“The day of the Lord” is an apocalyptic reference, so it refers to the time when God completes all things (the Seventh Day), or when His imminence and His transcendence will be realized as one and the same, transformative divine power requiring from everyone then a final choice to be for or to be against Him. He will be revealed as “the Lord,” for He alone will command and subdue the sea (wields “the strong sword”) and the source of all that is disordered in the sea (“Leviathan, the twisting serpent”). When Christ Jesus walks on the sea, He shows not only that He alone is the Lord who commands and subdues the sea. He shows also that this is the “day of the Lord.” The Kingdom of God is at hand, and people must respond to Him one way or another for the time for indifference and procrastination has passed. Christ Jesus is the God Man, so we must bend the knee to Him, or we must fear and hate Him, for as C.S. Lewis tells us He does not allow for the middle position of conceiving of Him as a “good teacher” among so many others.

How did the disciples respond to the coming of Christ Jesus? They were afraid. Note that they are not afraid of the storm so much as of Him walking on the sea. They remain more familiar with sin and death than with the imminence of the God who subdues sin and death. They are closer still in spirit to this world than to the Father’s Kingdom. They lack faith, and so they are troubled by their predicament and given over to their despair.

John 6:20: “…It is I; be not afraid.”

Compare with Isaiah 43:1: “O Israel, fear not, for I have redeemed you. I have called you by name. You are mine.”

When Adam names the creatures in the Garden of Eden, he is imparting his legacy unto them, which is why the creatures do not sin, but nevertheless suffer the wage of sin. When God here names His own, He is saying thus that they are caught up into His legacy which is eternal life. If we have faith, then we are choosing this new life over the old sin and death. If we have faith, it is impossible for us anymore to be afraid.

John 6:21: “Then they willingly received Him into the ship; and immediately the ship was at the land wither they went.”

Compare with Daniel 7:1-14: Daniel envisions the “end of days,” which is also to say “the day of the Lord,” and he sees four beasts coming out of the storm-tossed sea. The four beasts are each symbolic of chaos, sin, damnation, and death. God’s heavenly court descends from on high and sentences the beasts to death, and “the Son of Man” then “immediately” arrives to receive the Kingdom of God. When God acts, He is absolute and complete, and so His action is “immediate” in the sense that no more time is needed for more to be done. There is no lag between Him, His action, and the result of His action.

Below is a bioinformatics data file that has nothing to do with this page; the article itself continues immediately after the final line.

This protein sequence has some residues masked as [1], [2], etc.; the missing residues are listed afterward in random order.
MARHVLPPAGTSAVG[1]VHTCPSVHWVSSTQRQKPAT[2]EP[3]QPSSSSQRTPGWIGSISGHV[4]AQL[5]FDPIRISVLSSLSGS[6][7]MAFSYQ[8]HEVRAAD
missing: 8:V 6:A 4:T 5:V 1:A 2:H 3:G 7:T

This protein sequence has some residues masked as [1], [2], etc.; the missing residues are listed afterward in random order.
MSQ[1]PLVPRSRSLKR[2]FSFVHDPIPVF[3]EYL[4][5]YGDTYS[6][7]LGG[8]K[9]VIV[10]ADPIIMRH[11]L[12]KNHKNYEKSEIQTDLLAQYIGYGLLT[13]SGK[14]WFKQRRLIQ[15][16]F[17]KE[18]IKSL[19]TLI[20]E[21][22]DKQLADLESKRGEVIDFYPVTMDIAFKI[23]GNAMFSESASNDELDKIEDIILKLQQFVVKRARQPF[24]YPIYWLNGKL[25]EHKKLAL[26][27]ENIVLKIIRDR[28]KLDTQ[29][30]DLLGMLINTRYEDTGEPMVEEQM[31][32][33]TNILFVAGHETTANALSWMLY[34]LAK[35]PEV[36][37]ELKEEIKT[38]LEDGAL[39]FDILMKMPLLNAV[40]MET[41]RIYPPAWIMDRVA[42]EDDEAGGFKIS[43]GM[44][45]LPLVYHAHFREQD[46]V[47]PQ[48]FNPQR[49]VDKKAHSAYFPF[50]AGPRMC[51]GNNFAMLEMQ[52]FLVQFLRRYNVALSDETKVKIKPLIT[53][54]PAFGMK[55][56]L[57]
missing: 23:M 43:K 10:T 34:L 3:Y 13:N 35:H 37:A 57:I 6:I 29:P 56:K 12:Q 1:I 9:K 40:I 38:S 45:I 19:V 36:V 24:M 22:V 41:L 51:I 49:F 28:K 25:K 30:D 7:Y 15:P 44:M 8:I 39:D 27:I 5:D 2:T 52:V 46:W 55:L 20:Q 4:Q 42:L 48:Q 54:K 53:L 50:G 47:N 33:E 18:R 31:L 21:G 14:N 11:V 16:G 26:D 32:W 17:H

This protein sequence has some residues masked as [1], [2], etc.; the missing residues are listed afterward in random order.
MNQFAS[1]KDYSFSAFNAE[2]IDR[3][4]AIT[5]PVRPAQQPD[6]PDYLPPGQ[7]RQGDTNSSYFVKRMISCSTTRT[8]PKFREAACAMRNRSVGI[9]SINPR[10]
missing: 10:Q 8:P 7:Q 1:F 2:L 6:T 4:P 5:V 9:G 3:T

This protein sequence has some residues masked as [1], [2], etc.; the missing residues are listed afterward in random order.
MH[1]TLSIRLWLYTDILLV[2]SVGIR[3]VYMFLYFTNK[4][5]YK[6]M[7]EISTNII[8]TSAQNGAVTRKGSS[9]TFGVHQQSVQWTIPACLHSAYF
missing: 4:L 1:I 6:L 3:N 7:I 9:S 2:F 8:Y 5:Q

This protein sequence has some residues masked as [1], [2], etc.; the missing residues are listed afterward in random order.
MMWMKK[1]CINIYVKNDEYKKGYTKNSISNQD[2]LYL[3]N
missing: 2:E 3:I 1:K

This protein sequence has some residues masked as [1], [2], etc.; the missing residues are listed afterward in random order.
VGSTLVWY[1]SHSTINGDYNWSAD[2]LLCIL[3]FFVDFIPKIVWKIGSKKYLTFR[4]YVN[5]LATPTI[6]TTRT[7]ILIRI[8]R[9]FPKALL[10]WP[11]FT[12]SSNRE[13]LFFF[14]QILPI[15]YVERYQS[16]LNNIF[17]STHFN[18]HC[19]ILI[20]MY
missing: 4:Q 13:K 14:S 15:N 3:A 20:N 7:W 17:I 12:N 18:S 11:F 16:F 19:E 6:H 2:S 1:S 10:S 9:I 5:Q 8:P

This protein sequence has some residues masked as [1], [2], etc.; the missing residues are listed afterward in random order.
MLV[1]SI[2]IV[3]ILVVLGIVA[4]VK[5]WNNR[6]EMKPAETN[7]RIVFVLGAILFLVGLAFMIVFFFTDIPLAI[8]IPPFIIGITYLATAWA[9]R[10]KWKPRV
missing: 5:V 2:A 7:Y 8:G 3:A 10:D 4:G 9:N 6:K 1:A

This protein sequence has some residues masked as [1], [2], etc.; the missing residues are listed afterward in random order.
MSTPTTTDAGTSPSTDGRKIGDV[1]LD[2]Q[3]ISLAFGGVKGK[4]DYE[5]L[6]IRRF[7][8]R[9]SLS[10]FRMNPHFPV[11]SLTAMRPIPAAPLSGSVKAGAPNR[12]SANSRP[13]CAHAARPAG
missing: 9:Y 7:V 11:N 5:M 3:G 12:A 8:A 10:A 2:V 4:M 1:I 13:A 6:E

Because the disciples receive Christ Jesus “willingly,” which is to say lovingly and faithfully, He is “immediately” with them. There is no lag in time and in space between them and Him. The ship is no longer without its Master. The ship is now the Tabernacle, and the disciples are protected. The result is absolute and complete, and so “immediately” the ship is off the unpredictable sea and is resting on firm land.

See Psalm 107:25-30: Foretells John 6:16-21. “For He spoke, and the winds rose, stirring up the waves…so He bringeth them unto their desired haven.”

See Revelation 20:3: In the day of the Lord, when God subdues sin and death, and heaven and earth pass away for his New Jerusalem, “the sea was no more.” Christ Jesus walking on water is a sign that He is God who alone subdues sin and death, and in walking on water He shows that the day of the Lord described in the Book of Revelation will come to pass.

16 And when even was now come, his disciples went down unto the sea,

17 And entered into a ship, and went over the sea toward Capernaum. And it was now dark, and Jesus was not come to them.

18 And the sea arose by reason of a great wind that blew.

19 So when they had rowed about five and twenty or thirty furlongs, they see Jesus walking on the sea, and drawing nigh unto the ship: and they were afraid.

20 But he saith unto them, It is I; be not afraid.

21 Then they willingly received him into the ship: and immediately the ship was at the land whither they went.

Published by Michael Sean Erickson

I write, act, and produce films in Los Angeles. Everything else is conjecture.